Deathwatch (2004)

Reviewed By Brian McKay
Posted 05/08/05 06:04:47

"NOT the Terri Schiavo story (Yes, I know - I'm going to Hell)"
3 stars (Average)

Films that combine military-themed drama and action with elements of the Horror genre have been few and far between, and yet a handfull of movies that managed to pull it off brilliantly come to mind (DOG SOLDIERS, THE KEEP, or even James Cameron's ALIENS). Recently, a couple of new ones popped up onto my radar: THE BUNKER, and this film, DEATHWATCH, and while I found much to admire in both of them, I also found that they shared the same weaknesses.

DEATHWATCH begins by showing us a group of rather nervous-looking British soldiers, hunkered down in a trench on the front lines of World War 1 - and nervous with good reason, as they're expected to get up any minute and charge the German forces through a field of barbed wire, mortar rounds, and machine gun fire. Included among them is Private Shakespeare (Jamie Bell), a green recruit who is in mortal terror of going up over that trench wall. The squad is led by Captain Jennings (Laurence Fox), a by-the-book officer with no clue how to lead his men, and Sargeant Tate (Hugo Speer) the more even-keeled authority figure who actually holds the group together. But if the Germans aren't bad enough, they also must contend with Private Quinn, a nasty little fellow who seems to take extreme pleasure in the act of killing (and who is played brilliantly by Andy Serkis of "Gollum" fame), and would just as soon kill one of his squad mates as he would the Germans, given enough provocation.

As they charge the enemy in a nighttime engagement, dozens of soldiers on either side of the fray are cut down, but the following morning finds a group of survivors wandering around lost in the fog. They stumble across a network of German trenches, only to find them poorly defended by a few downtrodden enemy soldiers and easily captured. They quickly dig in and fortify their tenuous position, then attempt to raise any friendly forces on a captured German radio. The trench base isn't the most comforting of places to hole up in, though - and in fact, the gritty nature of the setting is one of the film's strongest points. Muddy and full of water, the grungy trenches are crawling with rats and littered with mangled corpses in various states of decomposition. Home sweet home, eh?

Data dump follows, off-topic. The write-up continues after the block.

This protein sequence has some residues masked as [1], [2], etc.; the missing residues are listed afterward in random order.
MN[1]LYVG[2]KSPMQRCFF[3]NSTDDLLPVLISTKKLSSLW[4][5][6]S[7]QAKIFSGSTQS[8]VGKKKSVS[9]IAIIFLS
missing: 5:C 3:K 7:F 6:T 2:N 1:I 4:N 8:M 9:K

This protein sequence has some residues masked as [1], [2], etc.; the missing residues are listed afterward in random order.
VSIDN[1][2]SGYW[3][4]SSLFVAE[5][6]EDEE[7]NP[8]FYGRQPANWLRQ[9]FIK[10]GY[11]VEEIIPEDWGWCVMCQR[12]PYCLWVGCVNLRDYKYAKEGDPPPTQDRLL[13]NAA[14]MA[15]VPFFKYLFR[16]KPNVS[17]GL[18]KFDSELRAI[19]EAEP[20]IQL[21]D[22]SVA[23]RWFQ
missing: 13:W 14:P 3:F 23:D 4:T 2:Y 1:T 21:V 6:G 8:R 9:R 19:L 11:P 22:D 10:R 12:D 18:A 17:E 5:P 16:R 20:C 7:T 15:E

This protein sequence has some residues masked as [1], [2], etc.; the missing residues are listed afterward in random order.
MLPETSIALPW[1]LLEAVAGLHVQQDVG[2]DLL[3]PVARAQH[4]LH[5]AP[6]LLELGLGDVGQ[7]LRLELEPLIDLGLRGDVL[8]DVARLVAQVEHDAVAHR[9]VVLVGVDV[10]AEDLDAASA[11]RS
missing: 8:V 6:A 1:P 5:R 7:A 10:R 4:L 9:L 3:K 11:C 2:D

As day wears on into night, however, it becomes readily apparent that something is very wrong with the place. Bizarre radio transmissions, compasses that spin around endlessly, captured German soldiers that are mortally terrified of something other than the prospect of death at the hands of their captors, and sounds of a raging battle all around them when no evidence of a battle can be seen - Yup, you've definitely stepped off into the Outer Limits of the Twilight Zone, Lads!

I reference those two classic old Television shows because in many ways DEATHWATCH feels like it could belong in either of their respective universes. This is both a good thing and a bad thing, because while the film serves up a lot of the same deliciously creepy atmosphere, it also relies on plot elements that are just far too familiar to any semi-savvy horror fan. This is a shame, because there's a lot to like about this film. The cast is solid, and the characters are well-developed and believable, with each posessing a unique quality and voice. Likewise, writer-director Michael J. Bassett shows a steady hand behind the camera and in the editing room, taking the very limited setting of a few muddy trenches and turning it into a pretty effective cinematic spookhouse.

So acting, directing, and production values - all very solid. But there are a couple of major problems that keep DEATHWATCH from reaching it's full potential - primarily the fact that the film tips its hand just way too soon. Anyone whose been paying attention will figure out ten minutes into the film what's going on. I found myself hoping against hope that I would be proven wrong by the third act, but alas, my fears were justified. And when you've already pretty much figured out the mystery 80 minutes before the characters do, it just isn't that much fun to watch them going through the motions. This plays into the film's other problem - it just isn't that scary. Oh sure, it's definitely spooky in places. The atmosphere is there . . . but the payoff just feels too light. While I admire a film for not resorting to the cheap "Cat jumps out of the shadows to a shrill musical crescendo" tactic, DEATHWATCH just needed something more, something that would make me flinch in my seat, or at least say "Whoa, now that is fucking creepy". There are a few moments that come close, but close, as they say, is no cigar. But the best kind of horror comes from a palpable and mounting sense of dread, and once again, the film makes great efforts to try and sustain that dread, but is ultimately unable to do so because of its telegraphed punch in the opening scenes.

Both DEATHWATCH and THE BUNKER have their notable weaknesses, but that's not to say that neither of them is worth checking out. For the horror fan who likes something a little more thought provoking than teen slasher horror (or inferior teen slasher horror remakes, fuck you very much Michael Bay), they will find plenty to like about either film. Unfortunately, they will also most likely find themselves bemoaning each of those films' untapped potential.

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